Plain-ish, slow- roasted lamb shoulder, rubbed with mostly store bought harissa.
Wow! That picture almost looks like it was lifted from a cookbook. Fantastic.
Awww; thanks so much for your help. Don’t believe I’ve seen a lamb shoulder before. Not pulling apart as planned.
Here’s what it looks like inside.
Maybe some more time?
Yes more time and perhaps part of the time covering.
What temperature did you cook it at? How long?
2.5 hours covered at 320, then 2 hours at 320 uncovered. The last 60 minutes was less consistent, as I had to swap ovens a few times.
I might have treated it like a pork shoulder and done a low and slow, say 225 degrees for 4 or 5 hours, uncovered the last hour.
I may have hit the wrong button just now. Hope I didn’t flag something by mistake.
I posted upthread, at the end of January, that we’d picked up a bargain full shoulder. It’s now defrosting for tomorrow night. The plan is definitely to cook it low and slow so that, effectively, we end up with pulled lamb. Simple accompaniments - peas and roasted butternut squash - and gravy, of course.
All smoked! Now the braise, then the roast…?
This part isn’t in the recipe.
“We brine a whole lamb shoulder and smoke it over hardwood for a couple of hours. Then we braise it in pomegranate molasses until the meat is tender enough to eat with a spoon. Finally, the lamb shoulder is finished in a hot oven to crisp up the exterior”
This IS in the recipe
"Preheat the oven to 475°F. Place a rack on a baking sheet. Drain the lamb and pat dry. Put the lamb on the rack and roast until well browned on the exterior, about 30 minutes. (Or sear the lamb over a medium-hot grill for 15 minutes until well browned on all sides and nicely charred in places.) Lower the oven to 300°F.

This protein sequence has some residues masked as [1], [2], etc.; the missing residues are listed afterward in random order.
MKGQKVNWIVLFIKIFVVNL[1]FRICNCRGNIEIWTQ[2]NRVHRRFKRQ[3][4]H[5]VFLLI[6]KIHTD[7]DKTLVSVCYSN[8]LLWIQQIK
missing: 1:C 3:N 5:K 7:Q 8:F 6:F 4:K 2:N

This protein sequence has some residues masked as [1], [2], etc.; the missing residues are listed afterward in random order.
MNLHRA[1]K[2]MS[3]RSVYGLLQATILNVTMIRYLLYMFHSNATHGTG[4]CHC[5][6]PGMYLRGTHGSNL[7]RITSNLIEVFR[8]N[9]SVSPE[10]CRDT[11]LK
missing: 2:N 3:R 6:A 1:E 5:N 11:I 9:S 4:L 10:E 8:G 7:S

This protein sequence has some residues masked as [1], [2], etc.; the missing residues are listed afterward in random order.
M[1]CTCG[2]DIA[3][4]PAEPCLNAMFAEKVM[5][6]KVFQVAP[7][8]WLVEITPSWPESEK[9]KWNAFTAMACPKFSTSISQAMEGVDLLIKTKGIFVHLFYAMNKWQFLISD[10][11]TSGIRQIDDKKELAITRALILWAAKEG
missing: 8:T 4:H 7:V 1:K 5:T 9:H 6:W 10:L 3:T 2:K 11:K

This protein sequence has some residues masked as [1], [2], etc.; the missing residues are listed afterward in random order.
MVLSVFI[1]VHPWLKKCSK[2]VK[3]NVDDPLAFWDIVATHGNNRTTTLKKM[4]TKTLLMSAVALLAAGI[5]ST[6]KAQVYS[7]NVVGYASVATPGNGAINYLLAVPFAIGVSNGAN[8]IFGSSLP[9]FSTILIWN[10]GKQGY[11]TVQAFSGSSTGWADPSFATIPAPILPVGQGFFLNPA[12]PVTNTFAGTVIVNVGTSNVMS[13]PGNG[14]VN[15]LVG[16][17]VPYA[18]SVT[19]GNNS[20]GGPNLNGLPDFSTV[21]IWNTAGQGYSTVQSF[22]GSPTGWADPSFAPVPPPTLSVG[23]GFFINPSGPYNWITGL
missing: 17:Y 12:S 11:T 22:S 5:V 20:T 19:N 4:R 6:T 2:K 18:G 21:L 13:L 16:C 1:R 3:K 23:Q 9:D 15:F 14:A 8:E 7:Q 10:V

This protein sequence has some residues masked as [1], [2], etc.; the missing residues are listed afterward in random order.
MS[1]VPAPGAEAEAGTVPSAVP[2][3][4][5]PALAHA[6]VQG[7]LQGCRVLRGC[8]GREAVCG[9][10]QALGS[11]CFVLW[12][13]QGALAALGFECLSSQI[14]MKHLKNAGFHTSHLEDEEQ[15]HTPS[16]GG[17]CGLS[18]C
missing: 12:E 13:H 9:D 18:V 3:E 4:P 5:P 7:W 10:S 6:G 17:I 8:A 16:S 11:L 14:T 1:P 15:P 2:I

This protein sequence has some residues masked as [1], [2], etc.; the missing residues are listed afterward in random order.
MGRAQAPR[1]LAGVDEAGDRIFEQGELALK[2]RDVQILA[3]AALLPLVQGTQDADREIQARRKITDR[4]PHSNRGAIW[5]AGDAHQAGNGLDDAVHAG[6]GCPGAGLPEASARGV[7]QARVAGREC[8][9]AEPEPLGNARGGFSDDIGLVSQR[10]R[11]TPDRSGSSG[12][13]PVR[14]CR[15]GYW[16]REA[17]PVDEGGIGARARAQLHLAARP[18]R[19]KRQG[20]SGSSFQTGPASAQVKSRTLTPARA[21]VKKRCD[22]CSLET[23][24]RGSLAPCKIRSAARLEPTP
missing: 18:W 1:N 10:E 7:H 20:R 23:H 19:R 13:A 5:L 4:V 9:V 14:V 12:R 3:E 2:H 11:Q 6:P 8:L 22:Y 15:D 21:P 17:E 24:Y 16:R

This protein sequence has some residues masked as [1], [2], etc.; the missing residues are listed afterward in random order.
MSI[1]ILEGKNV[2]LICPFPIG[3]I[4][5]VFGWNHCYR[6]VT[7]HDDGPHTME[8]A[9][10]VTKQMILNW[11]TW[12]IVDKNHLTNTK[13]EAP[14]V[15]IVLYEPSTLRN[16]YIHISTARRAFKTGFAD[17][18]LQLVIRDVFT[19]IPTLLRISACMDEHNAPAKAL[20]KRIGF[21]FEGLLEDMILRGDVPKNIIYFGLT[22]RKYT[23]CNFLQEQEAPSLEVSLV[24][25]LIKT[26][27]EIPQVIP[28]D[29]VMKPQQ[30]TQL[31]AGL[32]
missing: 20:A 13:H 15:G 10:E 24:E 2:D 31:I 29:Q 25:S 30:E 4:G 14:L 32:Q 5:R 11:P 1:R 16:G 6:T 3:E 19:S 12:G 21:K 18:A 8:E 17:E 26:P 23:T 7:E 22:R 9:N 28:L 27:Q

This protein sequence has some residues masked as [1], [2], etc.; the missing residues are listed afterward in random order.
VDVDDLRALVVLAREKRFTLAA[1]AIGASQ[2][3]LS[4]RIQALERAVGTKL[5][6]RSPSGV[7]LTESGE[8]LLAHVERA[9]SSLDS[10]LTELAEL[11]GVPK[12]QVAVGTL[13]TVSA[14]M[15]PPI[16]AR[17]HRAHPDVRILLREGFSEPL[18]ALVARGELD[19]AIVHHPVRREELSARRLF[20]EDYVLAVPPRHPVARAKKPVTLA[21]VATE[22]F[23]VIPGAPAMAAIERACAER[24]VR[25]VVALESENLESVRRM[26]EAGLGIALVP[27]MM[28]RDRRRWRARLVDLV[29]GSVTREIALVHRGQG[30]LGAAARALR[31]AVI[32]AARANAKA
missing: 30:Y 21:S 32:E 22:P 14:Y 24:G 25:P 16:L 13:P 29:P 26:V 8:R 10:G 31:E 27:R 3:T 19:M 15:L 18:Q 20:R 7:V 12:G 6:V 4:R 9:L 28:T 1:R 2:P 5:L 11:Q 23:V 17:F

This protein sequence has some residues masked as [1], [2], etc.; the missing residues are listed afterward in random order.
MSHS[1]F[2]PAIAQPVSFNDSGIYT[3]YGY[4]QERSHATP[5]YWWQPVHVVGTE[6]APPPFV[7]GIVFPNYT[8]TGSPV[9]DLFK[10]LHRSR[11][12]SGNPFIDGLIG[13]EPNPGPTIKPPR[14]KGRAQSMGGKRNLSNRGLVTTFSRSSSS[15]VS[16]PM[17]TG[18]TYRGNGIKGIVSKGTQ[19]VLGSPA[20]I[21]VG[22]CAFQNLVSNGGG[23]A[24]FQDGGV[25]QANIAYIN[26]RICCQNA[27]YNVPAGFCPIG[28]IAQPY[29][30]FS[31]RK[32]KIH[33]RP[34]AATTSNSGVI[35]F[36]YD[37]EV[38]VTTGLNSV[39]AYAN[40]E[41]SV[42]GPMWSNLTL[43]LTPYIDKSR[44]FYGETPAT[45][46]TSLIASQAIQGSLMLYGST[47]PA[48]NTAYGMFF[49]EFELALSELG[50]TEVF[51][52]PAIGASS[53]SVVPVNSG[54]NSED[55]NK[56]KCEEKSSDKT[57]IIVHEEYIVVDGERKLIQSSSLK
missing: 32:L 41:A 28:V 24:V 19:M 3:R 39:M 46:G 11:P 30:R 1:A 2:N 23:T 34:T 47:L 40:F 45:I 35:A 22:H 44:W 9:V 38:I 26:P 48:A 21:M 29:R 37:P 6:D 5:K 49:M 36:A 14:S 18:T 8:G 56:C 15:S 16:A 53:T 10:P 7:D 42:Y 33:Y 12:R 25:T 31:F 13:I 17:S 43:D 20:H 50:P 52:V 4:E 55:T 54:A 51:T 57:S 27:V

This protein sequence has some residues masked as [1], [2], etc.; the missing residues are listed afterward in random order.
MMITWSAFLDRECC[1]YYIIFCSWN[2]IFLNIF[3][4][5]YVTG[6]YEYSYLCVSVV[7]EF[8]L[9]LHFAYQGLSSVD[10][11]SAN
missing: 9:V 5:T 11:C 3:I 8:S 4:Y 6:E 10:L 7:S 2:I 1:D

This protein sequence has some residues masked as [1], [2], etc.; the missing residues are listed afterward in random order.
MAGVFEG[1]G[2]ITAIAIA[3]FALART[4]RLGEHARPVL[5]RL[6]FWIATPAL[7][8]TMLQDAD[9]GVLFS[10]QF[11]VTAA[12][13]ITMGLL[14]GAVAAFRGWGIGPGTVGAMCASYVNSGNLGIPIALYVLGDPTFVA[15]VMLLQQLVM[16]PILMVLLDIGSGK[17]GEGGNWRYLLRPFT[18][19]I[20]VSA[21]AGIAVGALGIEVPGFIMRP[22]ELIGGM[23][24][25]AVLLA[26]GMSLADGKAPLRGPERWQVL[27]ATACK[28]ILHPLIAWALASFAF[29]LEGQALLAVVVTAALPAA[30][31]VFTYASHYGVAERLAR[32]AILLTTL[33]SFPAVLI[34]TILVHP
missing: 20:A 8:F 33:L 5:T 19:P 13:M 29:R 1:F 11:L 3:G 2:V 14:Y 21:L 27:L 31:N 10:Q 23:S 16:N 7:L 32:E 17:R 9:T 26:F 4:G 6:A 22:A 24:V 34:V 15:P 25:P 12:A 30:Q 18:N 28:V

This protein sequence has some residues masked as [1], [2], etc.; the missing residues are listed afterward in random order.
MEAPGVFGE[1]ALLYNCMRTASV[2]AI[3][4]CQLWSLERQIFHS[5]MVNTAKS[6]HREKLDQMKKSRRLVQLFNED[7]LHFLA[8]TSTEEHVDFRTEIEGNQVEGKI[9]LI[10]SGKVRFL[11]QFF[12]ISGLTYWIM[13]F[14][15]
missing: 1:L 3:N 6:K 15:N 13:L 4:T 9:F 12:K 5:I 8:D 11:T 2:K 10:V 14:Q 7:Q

Transfer the lamb shoulder to a large roasting pan. Mix the pomegranate molasses with 8 cups water in a bowl and add to the pan. (The liquid should come about halfway up the shoulder; add water if needed.) Drain the chickpeas and add them to the liquid. Place a sheet of parchment paper over the lamb and cover the pan tightly with foil.
Braise in the oven until the lamb shreds easily with a fork and the chickpeas are tender, about 5 hours. Let the lamb cool in its braising liquid in the refrigerator overnight."
So does the smoking for two hours replace the “roasting until well browned” for 30 minutes? I’m following a 3 or 4 hour smoke with the braise, but am guessing the “braise until lamb shreds easily” will take less than five hours.
Uh oh…the chickpeas may take the whole five.
I will “let the lamb cool in its braising liquid in the refrigerator overnight”.
Tommorow, "the lamb shoulder is finished in a hot oven to crisp up the exterior”
In the event, we hadnt cooked it long enough to “pull” but it was still very tender. Lots of leftovers - frozen one batch of very well trimmed meat for shawarma and another, finely chopped and mixed with the leftover veg and gravy for shepherd’s pie. Three meals for twelve quid - bit of a bargain, IMO.
I googled “lamb blade roast” and found this thread!
This one looks a little different, but not much. “On sale”, but a dollar more per pound.
These seem a bit meatier, and have no (obvious) spine.
I cooked exactly this just a week ago. It worked out very well. Adapting this:
I did this:
Pre-heat oven to 425.
Roughly chop onions and stewing veg (garlic, carrots, celery, leeks, mushrooms etc. but just carrots would be fine) and mix with a little oil in a dutch oven. lightly oil/salt/pepper the lamb and sit it on top of the veg. Into the oven for about 25/30 minutes with it to get some colour going, turning the lamb after 15 minutes.
Remove to low burner and reduce oven to 350.
Stir in 1 14oz can of chopped tomatoes, 1 can of red wine and 1 can of chicken or beef broth/stock and just a little tomato paste. Also a few herbs if you have them. Bring up to simmer, cover with a well fitting lid (I used foil plus lid)
Cook in oven for 2 hours, remove lid and cook for a further 30 minutes.
Remove lamb and pass liquid & veg through a sieve, squashing a bit with a spoon.
Serve carved/lightly pulled meat with strained sauce.
Good with mashed potatoes and green beans.
Oooo! That looks and sounds good!
I think both shank and shoulder are “braising cuts”, and I think that means they are often interchangeable.